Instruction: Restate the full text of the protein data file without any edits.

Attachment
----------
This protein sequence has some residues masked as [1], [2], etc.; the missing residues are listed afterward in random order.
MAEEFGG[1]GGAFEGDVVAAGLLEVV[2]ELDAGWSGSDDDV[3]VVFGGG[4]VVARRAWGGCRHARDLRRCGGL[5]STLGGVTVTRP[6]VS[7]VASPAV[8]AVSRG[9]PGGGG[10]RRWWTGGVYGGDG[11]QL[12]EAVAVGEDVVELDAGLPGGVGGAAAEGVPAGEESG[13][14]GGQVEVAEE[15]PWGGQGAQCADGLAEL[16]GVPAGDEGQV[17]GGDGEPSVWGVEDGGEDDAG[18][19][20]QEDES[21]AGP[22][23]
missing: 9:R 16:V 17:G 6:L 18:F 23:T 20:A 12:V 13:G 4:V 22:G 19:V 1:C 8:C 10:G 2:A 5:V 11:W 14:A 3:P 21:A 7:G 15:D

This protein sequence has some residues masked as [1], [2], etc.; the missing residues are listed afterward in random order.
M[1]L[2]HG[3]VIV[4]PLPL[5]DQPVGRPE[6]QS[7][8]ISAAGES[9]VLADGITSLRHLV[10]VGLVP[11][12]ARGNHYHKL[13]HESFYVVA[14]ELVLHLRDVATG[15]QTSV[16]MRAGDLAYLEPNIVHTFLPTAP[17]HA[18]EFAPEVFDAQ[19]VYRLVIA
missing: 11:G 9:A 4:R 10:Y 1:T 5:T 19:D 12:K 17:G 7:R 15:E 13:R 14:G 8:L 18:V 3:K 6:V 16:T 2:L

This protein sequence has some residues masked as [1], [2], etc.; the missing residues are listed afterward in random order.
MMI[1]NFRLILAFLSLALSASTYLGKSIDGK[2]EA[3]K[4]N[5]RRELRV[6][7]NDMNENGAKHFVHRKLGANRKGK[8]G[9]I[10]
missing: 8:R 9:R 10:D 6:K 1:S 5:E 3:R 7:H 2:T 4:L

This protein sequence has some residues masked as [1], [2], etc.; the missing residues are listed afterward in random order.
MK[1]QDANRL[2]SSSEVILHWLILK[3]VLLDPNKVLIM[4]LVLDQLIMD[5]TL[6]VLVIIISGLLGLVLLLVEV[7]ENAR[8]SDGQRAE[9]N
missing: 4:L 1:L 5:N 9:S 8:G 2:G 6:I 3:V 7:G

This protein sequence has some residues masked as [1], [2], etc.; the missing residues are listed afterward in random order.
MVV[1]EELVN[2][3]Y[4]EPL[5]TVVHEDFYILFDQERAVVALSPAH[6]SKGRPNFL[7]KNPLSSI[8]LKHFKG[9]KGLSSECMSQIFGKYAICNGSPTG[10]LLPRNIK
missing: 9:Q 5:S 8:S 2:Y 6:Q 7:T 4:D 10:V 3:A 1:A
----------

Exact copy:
This protein sequence has some residues masked as [1], [2], etc.; the missing residues are listed afterward in random order.
MAEEFGG[1]GGAFEGDVVAAGLLEVV[2]ELDAGWSGSDDDV[3]VVFGGG[4]VVARRAWGGCRHARDLRRCGGL[5]STLGGVTVTRP[6]VS[7]VASPAV[8]AVSRG[9]PGGGG[10]RRWWTGGVYGGDG[11]QL[12]EAVAVGEDVVELDAGLPGGVGGAAAEGVPAGEESG[13][14]GGQVEVAEE[15]PWGGQGAQCADGLAEL[16]GVPAGDEGQV[17]GGDGEPSVWGVEDGGEDDAG[18][19][20]QEDES[21]AGP[22][23]
missing: 9:R 16:V 17:G 6:L 18:F 23:T 20:A 12:V 13:G 4:V 22:G 19:V 1:C 8:C 10:G 2:A 5:V 11:W 14:A 3:P 21:A 7:G 15:D

This protein sequence has some residues masked as [1], [2], etc.; the missing residues are listed afterward in random order.
M[1]L[2]HG[3]VIV[4]PLPL[5]DQPVGRPE[6]QS[7][8]ISAAGES[9]VLADGITSLRHLV[10]VGLVP[11][12]ARGNHYHKL[13]HESFYVVA[14]ELVLHLRDVATG[15]QTSV[16]MRAGDLAYLEPNIVHTFLPTAP[17]HA[18]EFAPEVFDAQ[19]VYRLVIA
missing: 11:G 9:A 4:R 10:Y 1:T 5:T 19:D 12:K 17:G 7:R 15:E 13:R 14:G 8:L 18:V 3:K 6:V 16:T 2:L

This protein sequence has some residues masked as [1], [2], etc.; the missing residues are listed afterward in random order.
MMI[1]NFRLILAFLSLALSASTYLGKSIDGK[2]EA[3]K[4]N[5]RRELRV[6][7]NDMNENGAKHFVHRKLGANRKGK[8]G[9]I[10]
missing: 8:R 9:R 10:D 6:K 1:S 5:E 3:R 7:H 2:T 4:L

This protein sequence has some residues masked as [1], [2], etc.; the missing residues are listed afterward in random order.
MK[1]QDANRL[2]SSSEVILHWLILK[3]VLLDPNKVLIM[4]LVLDQLIMD[5]TL[6]VLVIIISGLLGLVLLLVEV[7]ENAR[8]SDGQRAE[9]N
missing: 4:L 1:L 5:N 9:S 8:G 2:G 6:I 3:V 7:G

This protein sequence has some residues masked as [1], [2], etc.; the missing residues are listed afterward in random order.
MVV[1]EELVN[2][3]Y[4]EPL[5]TVVHEDFYILFDQERAVVALSPAH[6]SKGRPNFL[7]KNPLSSI[8]LKHFKG[9]KGLSSECMSQIFGKYAICNGSPTG[10]LLPRNIK
missing: 9:Q 5:S 8:S 2:Y 6:Q 7:T 4:D 10:V 3:A 1:A